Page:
We also evaluated plant carbon input using gravimetric measurements of aboveground biomass and root biomass, and root exudation carbon using a method developed for in situ collection of roots exudates52,53. Warming increased aboveground biomass under conservation agriculture, but not under conventional agriculture (p < 0.05; Fig. 1d; Supplementary Table 2), probably due in part to the positive effects of residue retention and no tillage on soil moisture. Warming increased belowground plant carbon inputs, including root biomass and root exudate carbon, in both conservation and conventional agriculture (p < 0.05; Fig. 1d, e, f; Supplementary Table 2). Overall, total root carbon input increased by 65% under warming compared with ambient control under conservation agriculture (p < 0.05; Supplementary Fig. 2), ultimately contributing to the increase in SOC (p < 0.05; Fig. 1a; Supplementary Table 2) and dissolved organic carbon (DOC) (p < 0.05; Fig. 1g; Supplementary Table 2) concentrations.

Warming stimulated microbial growth efficiency and fungal necromass carbon accumulation under conservation agriculture

Like SOC content, the effects of management and warming on microbial growth efficiency might change over 10 years. To address this, we measured soil microbial community CUE using the substrate-independent 18O-H2O method54,55. Across all years of the study, warming increased microbial CUE by 12%, microbial growth by 43% and carbon uptake by 24% when compared with the ambient control under conservation agriculture (p < 0.05; Fig. 2a; Supplementary Tables 1 and 2), indicating an acceleration of microbial turnover including proliferation, growth and death. The interactions between management × warming and management × warming × year on microbial CUE, growth, respiration and carbon uptake (p < 0.05; Supplementary Table 1) indicated that warming effects were dependent on both management and time. We further examined the temporal changes of the warming effect on microbial growth efficiency under the two management systems over the 10-year study period (Fig. 2b). The warming effects on microbial CUE under conservation agriculture increased linearly with experimental duration (Slope = 0.83, p = 0.01; Fig. 2b).

Fig. 2: Effects of warming on soil microbial CUE, growth, respiration, C uptake and necromass C over ten years depending on management systems.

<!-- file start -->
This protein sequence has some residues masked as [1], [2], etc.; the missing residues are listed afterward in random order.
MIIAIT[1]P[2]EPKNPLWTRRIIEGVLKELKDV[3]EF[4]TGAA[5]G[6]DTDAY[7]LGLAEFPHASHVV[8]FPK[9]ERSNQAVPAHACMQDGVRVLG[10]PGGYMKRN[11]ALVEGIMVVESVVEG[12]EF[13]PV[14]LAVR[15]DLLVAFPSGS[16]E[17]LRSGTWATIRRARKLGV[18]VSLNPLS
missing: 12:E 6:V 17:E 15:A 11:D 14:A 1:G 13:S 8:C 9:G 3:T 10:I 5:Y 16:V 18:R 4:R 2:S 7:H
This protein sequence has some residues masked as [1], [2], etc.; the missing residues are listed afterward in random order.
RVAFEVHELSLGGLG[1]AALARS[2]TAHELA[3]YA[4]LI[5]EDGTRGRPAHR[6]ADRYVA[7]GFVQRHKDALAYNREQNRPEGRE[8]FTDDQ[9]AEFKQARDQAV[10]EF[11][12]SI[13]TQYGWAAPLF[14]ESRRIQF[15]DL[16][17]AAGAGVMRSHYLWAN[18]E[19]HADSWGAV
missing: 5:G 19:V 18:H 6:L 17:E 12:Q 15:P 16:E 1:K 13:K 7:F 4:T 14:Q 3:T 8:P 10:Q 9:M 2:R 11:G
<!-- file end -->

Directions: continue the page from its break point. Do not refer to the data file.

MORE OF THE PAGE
figure 2

a Average microbial CUE, growth, respiration and C uptake on six sampling dates over 10 years. b Shifts in the effect size of warming on microbial CUE, growth, respiration and C uptake over time (2010–2020) for conservation and conventional agriculture. c, d Average microbial necromass C and shift in the effects of warming on necromass over time (2010–2020) depending on the management systems. Letters indicate significant differences between warmed and control under two management systems. Bars represent mean ± s.e.m. (n = 24 independent soil samples per treatment). Statistical analysis was performed using repeated measures ANOVA analysis. The two-sided statistical tests indicate significant effects by *p < 0.05; ns, nonsignificant. For exact statistical values, see Supplementary Tables 2 and 4. Relationships are denoted with solid lines and fit statistics (slopes, R2 and p values) for each management practice (adjusted r-squared and p value are shown). The solid line represents the significant linear regression (p < 0.05), and the gray shading indicates the 95% confidence intervals. Conserv-Amb conservation agriculture without warming, Conserv-Warm conservation agriculture with warming, Conven-Amb conventional agriculture without warming, Conven-Warm conventional agriculture with warming.

To better understand these effects, we divided the study into early (2010–2015) and later stages (2016–2020) to assess the role of warming duration on the response directions and magnitudes (Supplementary Fig. 3). Shorter and longer-term warming had contrasting effects on CUE under conservation agriculture: a negative effect size of CUE was observed during the early stage (2010–2015), while a positive effect size was evident in the later stage (2016–2020) (p < 0.05; Supplementary Fig. 3a). Consequently, warming increased microbial CUE by 1.1–1.5 times particularly under conservation agriculture during the later stage (p < 0.05; Supplementary Fig. 3e). The warming effect on microbial growth and carbon uptake followed a similar pattern to that of CUE, with the difference between warming and no-warming increasing over time in soil under conservation agriculture (Slope = 0.58 and 0.44, all p < 0.05; Fig. 2b; Supplementary Fig. 3b, d). Conversely, no effects were observed under conventional agriculture (Fig. 2b; Supplementary Fig. 3). The observation that microbial CUE, growth and carbon uptake were enhanced in the later stage of the experiment indicated greater substrate availability, which agrees with hypothesis (i) as plant carbon inputs and SOC content increased more rapidly after the 5th year (Fig. 1j).